But the church's own records, released on a judge's orders, show that McPherson's mental and physical condition plummeted during her stay. Notes kept by the hotel's health-care staff show that she was violent, incoherent, and seemed unable to care for herself. Other notes indicate that McPherson had tried to leave the hotel, and that she had hallucinated that she was L. Ron Hubbard.
As details of the McPherson case gradually emerged, Jacobsen and other Scientology critics began telling reporters that McPherson had been subject to a Hubbard technique called the "introspection rundown."
In a 1974 technical manual, Hubbard wrote that a person "in a psychotic break" should be isolated. "No one speaks to the person or in his hearing," Hubbard instructed. The subject under introspection rundown could not be released until he could provide, in writing, persuasive evidence that he had reformed. If not, he should be told: "Dear Joe. I'm sorry but no go on coming out of isolation yet."
Jacobsen says the introspection rundown is simply a Scientology policy of holding people against their will. Although the church insists that McPherson was cared for in a posh hotel environment, Jacobsen points to the insect bites on her arms and suggests that McPherson was held, forcibly, in a hotel basement. Several former church members have claimed that the same thing happened to them. One former member, Stacy Young, told the St. Petersburg Times she had been ordered to guard a woman who was kept for two months in isolation during introspection rundown in a dirt-floor shack east of Los Angeles. Scientology officials say Young and the others are lying.
Each new development in the case is watched carefully by Jacobsen and other critics. Scientologists, meanwhile, complain that Jacobsen has no real interest in McPherson and instead cruelly exploits her death for his own purposes of criticizing their religion.
When Jacobsen pickets Scientology churches, he carries a sign with a photograph of McPherson and the years of her birth and death.
"She, to us, represents all of the other people who have been hurt by Scientology," Jacobsen says. "Why did people wear bracelets for soldiers lost in Vietnam? They didn't know those soldiers. How could you care about somebody you don't know? You do. You just do."
"We are not the first church he's attacked, and doubt we'll be the last one," says Reverend Durhman, who leads the Mesa congregation. "In fact, he has made attacking churches a lifelong career.
"You have to ask yourself what would motivate someone to spend their time at such a vicious activity. We want him to go away and stop harming people of goodwill."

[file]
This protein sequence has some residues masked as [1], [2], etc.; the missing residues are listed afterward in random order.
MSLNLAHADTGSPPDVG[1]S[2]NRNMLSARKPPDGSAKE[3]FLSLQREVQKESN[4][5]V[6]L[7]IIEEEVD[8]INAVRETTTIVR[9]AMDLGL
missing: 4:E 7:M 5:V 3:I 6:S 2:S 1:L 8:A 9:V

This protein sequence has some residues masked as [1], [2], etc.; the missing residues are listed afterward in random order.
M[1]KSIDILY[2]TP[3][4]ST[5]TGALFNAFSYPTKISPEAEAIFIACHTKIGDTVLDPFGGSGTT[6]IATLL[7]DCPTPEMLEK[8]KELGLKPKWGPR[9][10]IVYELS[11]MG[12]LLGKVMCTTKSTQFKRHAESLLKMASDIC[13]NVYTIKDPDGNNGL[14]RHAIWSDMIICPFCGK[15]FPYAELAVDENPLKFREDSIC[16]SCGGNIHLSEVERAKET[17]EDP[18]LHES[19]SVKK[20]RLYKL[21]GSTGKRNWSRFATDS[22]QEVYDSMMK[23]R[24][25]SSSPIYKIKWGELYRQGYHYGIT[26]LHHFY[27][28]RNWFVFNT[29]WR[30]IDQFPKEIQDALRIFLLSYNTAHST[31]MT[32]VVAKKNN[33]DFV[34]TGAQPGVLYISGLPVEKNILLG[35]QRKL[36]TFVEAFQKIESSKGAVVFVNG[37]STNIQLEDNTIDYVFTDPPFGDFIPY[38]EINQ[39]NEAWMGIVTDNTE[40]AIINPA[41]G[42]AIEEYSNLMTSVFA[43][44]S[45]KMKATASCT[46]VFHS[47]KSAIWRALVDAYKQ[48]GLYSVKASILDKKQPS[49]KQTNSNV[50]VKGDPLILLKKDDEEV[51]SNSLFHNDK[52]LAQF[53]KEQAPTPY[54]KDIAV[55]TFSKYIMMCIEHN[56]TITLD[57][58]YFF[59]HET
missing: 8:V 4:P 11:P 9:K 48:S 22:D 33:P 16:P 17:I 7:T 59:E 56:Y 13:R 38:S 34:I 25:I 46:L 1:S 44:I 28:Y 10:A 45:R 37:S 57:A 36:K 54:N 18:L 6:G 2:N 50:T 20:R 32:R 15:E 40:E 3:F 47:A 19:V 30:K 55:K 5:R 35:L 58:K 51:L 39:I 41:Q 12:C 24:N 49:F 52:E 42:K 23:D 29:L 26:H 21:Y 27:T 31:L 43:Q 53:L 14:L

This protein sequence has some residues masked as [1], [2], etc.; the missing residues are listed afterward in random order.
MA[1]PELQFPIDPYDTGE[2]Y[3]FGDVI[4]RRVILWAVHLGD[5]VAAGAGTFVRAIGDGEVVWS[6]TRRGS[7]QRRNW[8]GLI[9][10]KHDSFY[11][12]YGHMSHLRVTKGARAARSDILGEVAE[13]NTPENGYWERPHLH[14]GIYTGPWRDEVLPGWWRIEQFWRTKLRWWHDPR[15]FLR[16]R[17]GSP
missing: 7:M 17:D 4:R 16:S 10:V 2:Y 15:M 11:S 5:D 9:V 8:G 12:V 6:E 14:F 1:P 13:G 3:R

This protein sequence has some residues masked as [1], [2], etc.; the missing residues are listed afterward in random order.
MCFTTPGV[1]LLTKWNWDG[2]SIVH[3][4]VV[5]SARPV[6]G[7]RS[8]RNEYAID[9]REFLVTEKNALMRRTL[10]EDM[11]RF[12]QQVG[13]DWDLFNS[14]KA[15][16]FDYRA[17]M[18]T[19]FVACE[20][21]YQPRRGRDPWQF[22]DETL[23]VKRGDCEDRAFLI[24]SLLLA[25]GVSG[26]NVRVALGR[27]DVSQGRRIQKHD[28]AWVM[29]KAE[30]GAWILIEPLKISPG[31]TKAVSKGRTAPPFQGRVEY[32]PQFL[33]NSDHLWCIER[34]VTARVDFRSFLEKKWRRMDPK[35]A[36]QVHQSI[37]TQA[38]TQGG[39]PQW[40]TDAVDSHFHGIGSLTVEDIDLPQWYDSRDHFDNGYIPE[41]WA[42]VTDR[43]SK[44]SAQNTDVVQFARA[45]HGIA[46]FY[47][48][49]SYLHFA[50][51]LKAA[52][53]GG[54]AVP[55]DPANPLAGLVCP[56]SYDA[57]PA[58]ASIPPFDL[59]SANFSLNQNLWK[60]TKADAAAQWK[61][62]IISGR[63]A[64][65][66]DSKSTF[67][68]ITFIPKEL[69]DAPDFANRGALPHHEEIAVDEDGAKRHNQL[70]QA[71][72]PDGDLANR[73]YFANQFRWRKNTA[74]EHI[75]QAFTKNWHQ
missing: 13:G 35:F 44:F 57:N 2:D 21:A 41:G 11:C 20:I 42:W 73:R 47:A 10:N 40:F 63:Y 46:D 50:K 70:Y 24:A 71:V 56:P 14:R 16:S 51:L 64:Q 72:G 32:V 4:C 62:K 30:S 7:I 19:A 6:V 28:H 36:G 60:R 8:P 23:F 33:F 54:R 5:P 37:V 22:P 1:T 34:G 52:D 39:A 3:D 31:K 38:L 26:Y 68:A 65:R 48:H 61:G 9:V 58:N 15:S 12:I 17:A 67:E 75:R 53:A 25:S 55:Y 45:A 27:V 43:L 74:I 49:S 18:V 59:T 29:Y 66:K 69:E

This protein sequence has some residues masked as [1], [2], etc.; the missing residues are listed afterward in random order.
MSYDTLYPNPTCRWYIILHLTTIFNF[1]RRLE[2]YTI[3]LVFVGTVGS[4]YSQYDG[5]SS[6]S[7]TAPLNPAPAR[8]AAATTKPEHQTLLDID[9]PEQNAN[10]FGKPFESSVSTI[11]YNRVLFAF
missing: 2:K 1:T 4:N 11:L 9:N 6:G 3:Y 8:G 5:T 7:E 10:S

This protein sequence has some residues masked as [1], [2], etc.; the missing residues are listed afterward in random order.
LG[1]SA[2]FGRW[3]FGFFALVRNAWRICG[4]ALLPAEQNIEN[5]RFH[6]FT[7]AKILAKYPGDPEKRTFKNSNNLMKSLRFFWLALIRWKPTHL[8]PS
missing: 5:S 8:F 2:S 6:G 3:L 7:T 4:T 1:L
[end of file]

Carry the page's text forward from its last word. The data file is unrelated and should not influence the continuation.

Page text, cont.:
Durhman blames Jacobsen and other demonstrators for an environment that encourages vandalism of their church. "There was some graffiti, and some property was damaged. Some benches in the back were thrown into the canal," she says.
She acknowledges that church members have been picketing and leafleting Jacobsen's work and home. "It's the parishioners that are concerned about this and want to get out the truth about him," she says.
She dismisses Jacobsen's complaints about retaliation against Internet critics and about Scientology's withholding of information from adherents.
"It isn't that this stuff is weird or sinister or hidden or whatever. It's just that it's understood that when you have a good body of theology, you don't just dump the whole thing on somebody at the beginning," Durhman says.
She herself has not attained the level of OT III, and so she could not comment on the revelations about Xenu the galactic overlord. Durhman did object to the dissemination of such materials over computer networks.
"Well, of course we don't want it for free on the Internet. Don't you understand that? It's copyrighted material. It belongs to parishioners when they are at that level of spiritual attainment. We have the right to receive donations for all of our services. So it's not right for people to criticize us for how we operate," Durhman says.
One of Durhman's parishioners who has picketed Jacobsen is also a familiar local personality. Realtor Russell Shaw, whose advertisements frequently run on radio and television, maintains a Web site denouncing Jacobsen as an "A.R.S. Bigot."
Shaw couldn't be reached for comment on his Web site. His wife, Wendy, says that he is in Los Angeles and could not be contacted.
But Shaw's Web site makes clear his feelings about Jacobsen. Comparing Jacobsen and eight other critics to Adolf Hitler and Ku Klux Klan members, Shaw writes that Jacobsen's "always disparaging comments have the effect of creating violence, discrimination and hatred. . . . When you open Jeff's closet, all the dirty diapers and dishpans fall out."